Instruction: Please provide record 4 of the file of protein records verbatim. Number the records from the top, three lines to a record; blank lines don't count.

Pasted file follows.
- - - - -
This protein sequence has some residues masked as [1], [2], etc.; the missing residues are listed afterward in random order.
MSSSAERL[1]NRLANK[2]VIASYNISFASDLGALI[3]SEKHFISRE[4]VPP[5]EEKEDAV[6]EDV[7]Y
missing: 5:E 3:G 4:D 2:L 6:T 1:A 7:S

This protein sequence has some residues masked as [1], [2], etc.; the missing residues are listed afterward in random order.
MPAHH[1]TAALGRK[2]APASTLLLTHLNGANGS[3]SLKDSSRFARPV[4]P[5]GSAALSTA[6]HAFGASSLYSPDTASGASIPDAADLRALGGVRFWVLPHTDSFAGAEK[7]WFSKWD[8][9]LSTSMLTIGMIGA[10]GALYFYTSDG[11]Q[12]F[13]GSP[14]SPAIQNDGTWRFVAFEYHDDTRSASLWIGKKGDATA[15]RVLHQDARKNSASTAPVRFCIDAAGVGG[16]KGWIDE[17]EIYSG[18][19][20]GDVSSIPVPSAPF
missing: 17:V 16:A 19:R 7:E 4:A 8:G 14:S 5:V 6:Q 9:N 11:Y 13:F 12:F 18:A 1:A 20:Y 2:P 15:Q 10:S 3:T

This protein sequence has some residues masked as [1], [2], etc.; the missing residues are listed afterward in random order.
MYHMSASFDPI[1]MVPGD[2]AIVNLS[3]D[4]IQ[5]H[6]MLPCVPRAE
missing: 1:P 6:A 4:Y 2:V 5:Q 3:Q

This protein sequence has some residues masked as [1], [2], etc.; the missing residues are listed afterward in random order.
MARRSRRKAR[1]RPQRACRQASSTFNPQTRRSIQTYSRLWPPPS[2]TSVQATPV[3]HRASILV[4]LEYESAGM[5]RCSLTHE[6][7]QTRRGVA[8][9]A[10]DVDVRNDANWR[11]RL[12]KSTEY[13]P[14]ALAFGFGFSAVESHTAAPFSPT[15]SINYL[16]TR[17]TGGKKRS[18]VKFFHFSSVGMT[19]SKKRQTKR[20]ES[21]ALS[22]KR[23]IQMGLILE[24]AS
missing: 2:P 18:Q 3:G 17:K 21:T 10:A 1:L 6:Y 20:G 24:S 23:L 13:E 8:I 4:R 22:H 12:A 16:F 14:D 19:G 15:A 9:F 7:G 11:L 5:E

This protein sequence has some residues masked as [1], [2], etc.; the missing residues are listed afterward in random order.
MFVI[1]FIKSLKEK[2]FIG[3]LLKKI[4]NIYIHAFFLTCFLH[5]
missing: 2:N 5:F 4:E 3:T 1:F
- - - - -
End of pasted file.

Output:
This protein sequence has some residues masked as [1], [2], etc.; the missing residues are listed afterward in random order.
MARRSRRKAR[1]RPQRACRQASSTFNPQTRRSIQTYSRLWPPPS[2]TSVQATPV[3]HRASILV[4]LEYESAGM[5]RCSLTHE[6][7]QTRRGVA[8][9]A[10]DVDVRNDANWR[11]RL[12]KSTEY[13]P[14]ALAFGFGFSAVESHTAAPFSPT[15]SINYL[16]TR[17]TGGKKRS[18]VKFFHFSSVGMT[19]SKKRQTKR[20]ES[21]ALS[22]KR[23]IQMGLILE[24]AS
missing: 2:P 18:Q 3:G 17:K 21:T 10:A 1:L 6:Y 20:G 24:S 23:L 13:E 8:I 4:R 22:H 12:A 16:F 14:D 19:G 15:A 9:F 7:G 11:L 5:E